Diversifying Your Investment Portfolio With Premium Bonds

The coronavirus, first, and the war in Ukraine, then, are bringing the European economy to its knees with repercussions that could really affect the old continent for some time. What is about to approach, therefore, risks being a phase of recession that could affect the pockets of many savers, even the smarter and most careful one.

A clear proof is the one that has been emerging since the beginning of 2022 due to the disproportionate increase in the cost of raw materials, or electricity and gas bills. It is therefore necessary to think of alternative methods of savings. Many people are indeed looking for new possibilities to save money or to give money the chance to grow over time, in order to face the everyday difficulties or to build a nest egg for their own future or for their children’s one. However, it’s crucial to underline that when undertaking an investment, there’s always a certain risk involved. Thus, it becomes essential to diversify the investments by making proper choices and by choosing assets which are not related to each other. Among the various assets often included in a financial portfolio, there are, for example, premium bonds.

So let’s try to understand what premium bonds are and how they work!

What are Premium Bonds?

A premium bond is a bond that trades above its face value, i.e., a bond that costs more than the standard face amount on the bond and could be traded at a premium because its interest rate is higher than current market rates. To give a concrete example, a bond that was issued at a face value of £1.000 could be trading at £1.050 or a premium of £50. Although the bond has yet to reach maturity, it can be traded on the secondary market, so investors will be able to buy and sell a 10-year bond before its actual maturity.

An operation that will allow them not to be bound over time. If the bond is held to maturity, the investor receives the par amount or £1.000 as in the case of our example above. In the UK, a premium bond is defined as a lottery bond issued by the UK government’s National Savings and Investment Scheme since 1956 with the intention of incentivising investors to circulate their savings with the aim of increasing them.

How to buy a Premium Bond?

Among the various ways to buy premium bonds, there are three concrete possibilities: online, by phone or by post. Buying Premium Bonds online means using secure online system; over the phone it is necessary to use debit card details but not if you are buying for someone else’s child, that it is no possible to buy by phone. Buying by post consists in completing a form sending it with a cheque payable to NS&I.

How do they works?

Every £1 put into a premium bond account has a chance to win a monthly cash prize that hovers in a range of £25 million to £1 million. The more £1 bonds you buy, the better your chances of winning, of course. According with the info spread by the NS&I, the odds of winning are 24.000 to 1 for every bond with a 2,20% of annual interest rate. Another significant fact lies in the possibility of savings, which through NS&I is 100% guaranteed.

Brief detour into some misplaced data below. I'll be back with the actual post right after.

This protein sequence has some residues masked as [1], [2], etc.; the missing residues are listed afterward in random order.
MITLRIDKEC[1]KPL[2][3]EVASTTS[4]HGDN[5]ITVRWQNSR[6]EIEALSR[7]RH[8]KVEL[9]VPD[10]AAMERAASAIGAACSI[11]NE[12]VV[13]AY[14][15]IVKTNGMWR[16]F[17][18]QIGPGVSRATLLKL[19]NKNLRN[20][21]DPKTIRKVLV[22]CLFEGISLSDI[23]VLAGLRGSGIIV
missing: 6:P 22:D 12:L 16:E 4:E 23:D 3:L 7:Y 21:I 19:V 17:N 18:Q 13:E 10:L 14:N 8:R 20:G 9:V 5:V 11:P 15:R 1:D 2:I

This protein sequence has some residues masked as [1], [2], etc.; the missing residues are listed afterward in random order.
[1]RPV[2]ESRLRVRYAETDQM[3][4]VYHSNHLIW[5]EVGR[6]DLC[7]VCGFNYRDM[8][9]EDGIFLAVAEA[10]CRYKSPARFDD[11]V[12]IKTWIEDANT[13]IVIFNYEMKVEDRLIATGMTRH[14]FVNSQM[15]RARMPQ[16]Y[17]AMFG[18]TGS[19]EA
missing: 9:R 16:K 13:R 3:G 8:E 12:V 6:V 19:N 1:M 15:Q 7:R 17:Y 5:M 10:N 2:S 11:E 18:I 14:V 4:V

How do they differ from other forms of investment?

Premium bonds continue to be like traditional bonds for which the holder continues to receive periodic interest. But the main feature that distinguishes a premium bond from a traditional one is that of being able to participate in a sort of financial lottery every month which incomes are tax-free.

Why British choose premium bonds

According with British who prefer this plan, premium bonds fit with their needs for those who are looking for a winning tax-free prize, up to £1 million, or those who have £25 or more to save in a different solution.

Buying a savings gift for children under 16 is one of the other reasons. But must consider even that they are not good for those who are looking for a regular income or guaranteed returns. Other reasons why premium bonds are not recommended by NS&I itself are the possibility of joint investment with someone else or for those who are constantly concerned about inflation.

The echo of premium bonds around the world

Among the reasons that are allowing the spread of this type of investment, there are undoubtedly the prizes offered by state lotteries for this type of bond, or prizes that are generally much larger than the value of the interest of a traditional bond. The mechanism, already widely used in several countries with +25 million investors, reconciles financial markets with a national lottery.

For example, in Ireland, where this type of product already exists, every year you can win a jackpot of 1 million euros or even weekly prizes of 50.000 euros. A strategy also being examined by the Philippine and Pakistani governments to encourage their savers to invest through premium bonds.

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